- The Washington Times - Monday, February 10, 2003

BRUSSELS, Belgium, Feb. 10 (UPI) — NATO was plunged into its deepest crisis for decades Monday after Belgium, France and Germany vetoed a U.S. request to provide military assistance to Turkey in the event of an attack by neighboring Iraq.

Ankara subsequently invoked Article Four of the NATO treaty, which says the alliance will consult "when, in the opinion of any of them, the territorial integrity, political independence or security of any of the parties is threatened."

NATO General Secretary Lord Robertson said it was probably the first time in the alliance's 54-year history that the article had been used.

The three European states, which are all staunchly opposed to the military build up in the Gulf, have blocked the U.S. request for three successive weeks, claiming it would undermine efforts to find a peaceful solution to the stand-off between Washington and Baghdad.

In a bid to break the deadlock, Robertson Friday invoked the "silence procedure," which gave the alliance's 19 members 3 days to formally voice their opposition to start contingency planning.

The foreign ministers of Belgium, France and Germany sent a letter of objection to the Alliance's Brussels headquarters just hours before the 6 a.m. EST deadline expired, prompting NATO ambassadors to hold an emergency meeting in Brussels Monday.

Speaking after the conclave, Robertson told reporters: "It is undoubtedly a difficult situation, but the allies have had their differences before and they will undoubtedly have more in the future. What matters is that we arrive at a consensus and I am confident that we will."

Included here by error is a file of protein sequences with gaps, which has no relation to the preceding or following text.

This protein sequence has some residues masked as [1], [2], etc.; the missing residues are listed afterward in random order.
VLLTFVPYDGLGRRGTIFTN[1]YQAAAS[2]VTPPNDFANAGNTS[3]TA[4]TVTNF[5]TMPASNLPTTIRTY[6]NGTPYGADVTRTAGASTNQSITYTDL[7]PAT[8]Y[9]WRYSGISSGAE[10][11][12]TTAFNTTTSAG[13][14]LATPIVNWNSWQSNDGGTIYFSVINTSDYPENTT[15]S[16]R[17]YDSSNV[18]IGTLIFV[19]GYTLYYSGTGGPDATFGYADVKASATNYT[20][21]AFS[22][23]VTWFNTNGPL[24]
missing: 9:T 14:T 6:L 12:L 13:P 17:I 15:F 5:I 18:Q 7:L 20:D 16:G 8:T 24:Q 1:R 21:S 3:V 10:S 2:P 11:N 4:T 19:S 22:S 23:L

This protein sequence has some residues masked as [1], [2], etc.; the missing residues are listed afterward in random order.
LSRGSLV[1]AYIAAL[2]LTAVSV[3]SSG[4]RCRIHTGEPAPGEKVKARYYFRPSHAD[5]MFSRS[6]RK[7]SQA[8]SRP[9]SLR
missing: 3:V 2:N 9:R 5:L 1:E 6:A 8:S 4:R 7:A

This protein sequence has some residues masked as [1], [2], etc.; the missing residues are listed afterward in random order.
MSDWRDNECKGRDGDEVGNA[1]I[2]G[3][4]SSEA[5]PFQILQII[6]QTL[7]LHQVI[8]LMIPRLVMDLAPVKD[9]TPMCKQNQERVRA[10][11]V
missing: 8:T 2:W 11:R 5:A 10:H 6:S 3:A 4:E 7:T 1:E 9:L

Added Robertson: "The question is not if but when to begin planning."

Washington, backed by Ankara and 14 other NATO members, is waiting for the green light to deploy early-warning aircraft, patriot anti-missile defenses and anti-chemical warfare teams to Turkey to protect the alliance's only predominantly Muslim state against possible aggression from Iraqi leader Saddam Hussein.

However, Belgian Foreign Minister Louis Michel said the planning pandered to the "logic of war." In an interview with Belgian daily Le Soir Monday, Michel said: "Iraq seems ready to cooperate. Let's not rush things."

The veto comes as a slap in the face for members of U.S. President George W. Bush's administration, who used a major defense conference in Munich, Germany, over the weekend to lobby wavering allies to back military preparations.

"We really want the alliance to be with us in the crisis with Iraq, and we think it is a test of the alliance's credibility to meet Turkey's request for its allies' help," said U.S. Ambassador to NATO Nicolas Burns.

Speaking on the margins of the same conference, U.S. Defense Secretary Donald Rumsfeld described the Franco-Belgian veto as "inexcusable."

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